Tuesday, July 20, 2010

Addons and you - picking the right path

A few months ago I had a problem with my truck that took some diagnosing. I couldn't figure out exactly what was going on, but I lost the power-steering. It wasn't a belt, the pump, or fluid - something just wasn't working right. While I was troubleshooting it, I wound up losing the power-brakes as well. Again, not a problem with the lines or the master cylinder.

While I was troubleshooting all this, I still had to get to work, so I just drove it like it was. I grew up learning to drive an old farm truck that didn't have power steering or brakes, so it was kind of just like going home again. I had to anticipate turns and stops a little more for sure, and I certainly couldn't turn by just palming the wheel any more. I felt like this made me a better driver though, so I've kept with it like this.

I mean, let's face it. Power steering and power brakes really just make you lazy. You don't have to react as quickly, because the vehicle will do part of the work for you. This is even worse if you use the anti-collision/proximity warning devices that you find on some SUVs and minivans. Same thing can be said for the blind-spot mirrors I added onto my truck. If I can't merge in traffic without hitting someone with my trailer, I probably shouldn't be driving.

As a way to help other drivers around me, I've also disabled my blinkers and brake lights on my truck. Part of being a heads up driver is paying attention to what everyone around you is doing, and to anticipate their next move by watching their body language, your surroundings, and what their vehicle is doing. I guarantee when you don't use brake lights and turn signals, folks follow that two second rule and stay the heck out of your blind spot.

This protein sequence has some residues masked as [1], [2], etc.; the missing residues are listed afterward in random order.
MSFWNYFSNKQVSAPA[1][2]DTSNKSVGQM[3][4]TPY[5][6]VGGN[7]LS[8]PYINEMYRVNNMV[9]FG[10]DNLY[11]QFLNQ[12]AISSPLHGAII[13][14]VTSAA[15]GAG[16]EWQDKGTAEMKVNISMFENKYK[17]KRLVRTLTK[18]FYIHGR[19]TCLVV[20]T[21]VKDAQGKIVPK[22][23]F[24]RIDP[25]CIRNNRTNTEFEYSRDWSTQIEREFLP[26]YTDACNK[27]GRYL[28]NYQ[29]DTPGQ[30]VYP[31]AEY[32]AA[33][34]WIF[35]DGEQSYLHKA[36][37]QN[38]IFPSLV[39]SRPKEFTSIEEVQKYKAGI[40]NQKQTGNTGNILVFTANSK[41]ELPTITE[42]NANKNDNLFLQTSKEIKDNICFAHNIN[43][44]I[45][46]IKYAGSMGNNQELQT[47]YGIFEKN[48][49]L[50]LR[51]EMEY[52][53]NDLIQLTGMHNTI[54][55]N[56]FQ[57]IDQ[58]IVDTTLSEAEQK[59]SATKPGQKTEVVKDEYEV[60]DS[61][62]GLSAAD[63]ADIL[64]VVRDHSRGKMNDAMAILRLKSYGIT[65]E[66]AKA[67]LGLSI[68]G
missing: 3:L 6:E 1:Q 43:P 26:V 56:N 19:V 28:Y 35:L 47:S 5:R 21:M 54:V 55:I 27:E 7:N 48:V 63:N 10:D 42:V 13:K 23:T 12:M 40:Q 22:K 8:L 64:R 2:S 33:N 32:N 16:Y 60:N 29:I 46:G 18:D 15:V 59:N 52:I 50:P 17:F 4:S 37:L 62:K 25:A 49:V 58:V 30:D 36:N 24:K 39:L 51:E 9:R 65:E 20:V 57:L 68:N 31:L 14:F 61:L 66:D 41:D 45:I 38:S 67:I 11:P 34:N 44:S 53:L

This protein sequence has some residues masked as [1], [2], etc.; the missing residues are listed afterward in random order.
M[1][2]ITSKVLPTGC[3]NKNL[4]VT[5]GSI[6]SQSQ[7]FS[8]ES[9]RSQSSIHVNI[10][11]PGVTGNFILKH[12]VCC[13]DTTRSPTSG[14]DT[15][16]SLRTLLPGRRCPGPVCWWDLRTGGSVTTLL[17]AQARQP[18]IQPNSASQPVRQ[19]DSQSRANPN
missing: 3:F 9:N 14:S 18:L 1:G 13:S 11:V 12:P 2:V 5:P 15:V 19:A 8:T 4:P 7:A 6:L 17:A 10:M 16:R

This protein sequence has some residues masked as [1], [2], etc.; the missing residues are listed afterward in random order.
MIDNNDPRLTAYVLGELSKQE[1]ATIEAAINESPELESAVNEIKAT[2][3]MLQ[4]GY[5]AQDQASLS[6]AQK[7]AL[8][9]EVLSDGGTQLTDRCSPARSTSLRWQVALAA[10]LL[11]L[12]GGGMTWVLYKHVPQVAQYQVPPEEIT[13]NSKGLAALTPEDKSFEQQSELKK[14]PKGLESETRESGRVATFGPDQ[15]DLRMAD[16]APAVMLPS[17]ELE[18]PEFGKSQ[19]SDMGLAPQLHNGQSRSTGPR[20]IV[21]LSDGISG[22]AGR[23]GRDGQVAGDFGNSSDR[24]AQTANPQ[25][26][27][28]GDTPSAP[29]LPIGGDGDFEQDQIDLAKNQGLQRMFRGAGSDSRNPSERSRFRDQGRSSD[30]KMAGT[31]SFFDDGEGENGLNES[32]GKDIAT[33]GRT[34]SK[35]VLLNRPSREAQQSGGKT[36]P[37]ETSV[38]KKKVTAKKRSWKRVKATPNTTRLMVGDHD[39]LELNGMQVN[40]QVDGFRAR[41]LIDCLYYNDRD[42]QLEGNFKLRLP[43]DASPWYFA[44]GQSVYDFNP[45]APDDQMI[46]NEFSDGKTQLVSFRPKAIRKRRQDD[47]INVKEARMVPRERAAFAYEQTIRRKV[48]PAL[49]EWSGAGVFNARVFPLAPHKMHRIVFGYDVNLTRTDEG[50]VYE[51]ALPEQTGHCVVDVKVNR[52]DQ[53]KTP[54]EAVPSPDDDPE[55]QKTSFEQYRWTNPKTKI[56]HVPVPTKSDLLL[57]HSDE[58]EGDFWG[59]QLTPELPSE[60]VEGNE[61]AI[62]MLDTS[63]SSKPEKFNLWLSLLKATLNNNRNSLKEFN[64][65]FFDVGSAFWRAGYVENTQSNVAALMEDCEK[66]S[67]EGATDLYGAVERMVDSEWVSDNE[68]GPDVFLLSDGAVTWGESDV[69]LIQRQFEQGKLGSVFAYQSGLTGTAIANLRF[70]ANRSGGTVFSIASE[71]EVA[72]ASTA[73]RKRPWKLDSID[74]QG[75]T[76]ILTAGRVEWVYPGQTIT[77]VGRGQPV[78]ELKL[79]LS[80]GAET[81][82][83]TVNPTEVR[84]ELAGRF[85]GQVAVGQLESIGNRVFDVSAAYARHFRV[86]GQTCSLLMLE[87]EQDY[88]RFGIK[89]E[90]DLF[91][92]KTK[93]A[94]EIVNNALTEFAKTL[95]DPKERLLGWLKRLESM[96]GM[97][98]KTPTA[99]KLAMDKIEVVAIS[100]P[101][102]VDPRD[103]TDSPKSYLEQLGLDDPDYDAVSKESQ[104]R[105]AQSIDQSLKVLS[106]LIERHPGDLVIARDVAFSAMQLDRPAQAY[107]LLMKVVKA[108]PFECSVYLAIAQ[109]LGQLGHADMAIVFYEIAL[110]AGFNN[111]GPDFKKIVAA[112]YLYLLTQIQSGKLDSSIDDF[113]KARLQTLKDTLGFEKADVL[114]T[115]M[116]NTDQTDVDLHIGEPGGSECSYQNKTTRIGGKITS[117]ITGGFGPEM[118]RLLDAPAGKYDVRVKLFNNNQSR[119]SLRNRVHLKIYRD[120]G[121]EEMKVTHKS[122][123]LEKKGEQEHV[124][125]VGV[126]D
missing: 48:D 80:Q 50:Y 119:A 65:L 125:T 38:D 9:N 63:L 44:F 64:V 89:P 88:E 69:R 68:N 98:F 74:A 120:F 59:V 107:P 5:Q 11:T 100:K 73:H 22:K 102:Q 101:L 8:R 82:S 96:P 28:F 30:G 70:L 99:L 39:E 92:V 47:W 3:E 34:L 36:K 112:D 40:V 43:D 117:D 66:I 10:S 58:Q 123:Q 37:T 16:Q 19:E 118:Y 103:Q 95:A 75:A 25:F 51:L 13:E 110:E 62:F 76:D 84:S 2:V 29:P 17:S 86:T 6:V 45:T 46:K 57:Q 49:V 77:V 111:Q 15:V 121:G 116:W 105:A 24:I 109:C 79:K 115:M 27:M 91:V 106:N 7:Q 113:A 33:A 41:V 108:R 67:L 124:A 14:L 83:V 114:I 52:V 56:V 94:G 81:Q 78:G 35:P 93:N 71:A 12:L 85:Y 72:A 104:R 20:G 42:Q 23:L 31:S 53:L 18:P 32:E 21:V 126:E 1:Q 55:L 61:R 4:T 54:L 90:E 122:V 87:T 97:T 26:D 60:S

Of course I don't see everyone around me following this type of driving thought process, but maybe by being out there, I can influence others to follow my lead. When I get a ticket, I just chalk it up to me being a better driver than others, and this is the cross I have to bear in order to show others what they're missing.

Sound idiotic?

It really kind of is. While it's true I don't need any of those things to be a good driver, and folks probably would pay more attention if suddenly there were no brake lights or turn signals, they do make life easier and safer for others. While you can't draw a direct corrolation (simply because there's that added "law" factor) between this story and the one Codi told here, I think the abstract point should be pretty clear.

Tam and Chass over at Righteous Orbs already had their own spin on this type of nonsense, but I think it bears further investigation here. I certainly don't begrudge Codi her choice in running addon free - after all, play the way that makes you happy. Just don't expect me to be happy when your play-style impacts mine.

Are addons cheating?

First, let's knock this silly theory right out of the discussion. Addons are available for one reason, and one reason only - Blizzard intentionally opened up the gaming interface to allow them. They have specifically stated (on more than one occasion) that they WANT people to be using and writing addons. Anyone who has played the game for more than a few major patch cycles has seen addon after addon rolled into the base UI.

Remember Wardrobe-AI and the other gear swapping mods we used to have? Notice those pretty map shading areas in your quest log now? How about something as simple as a boss emote?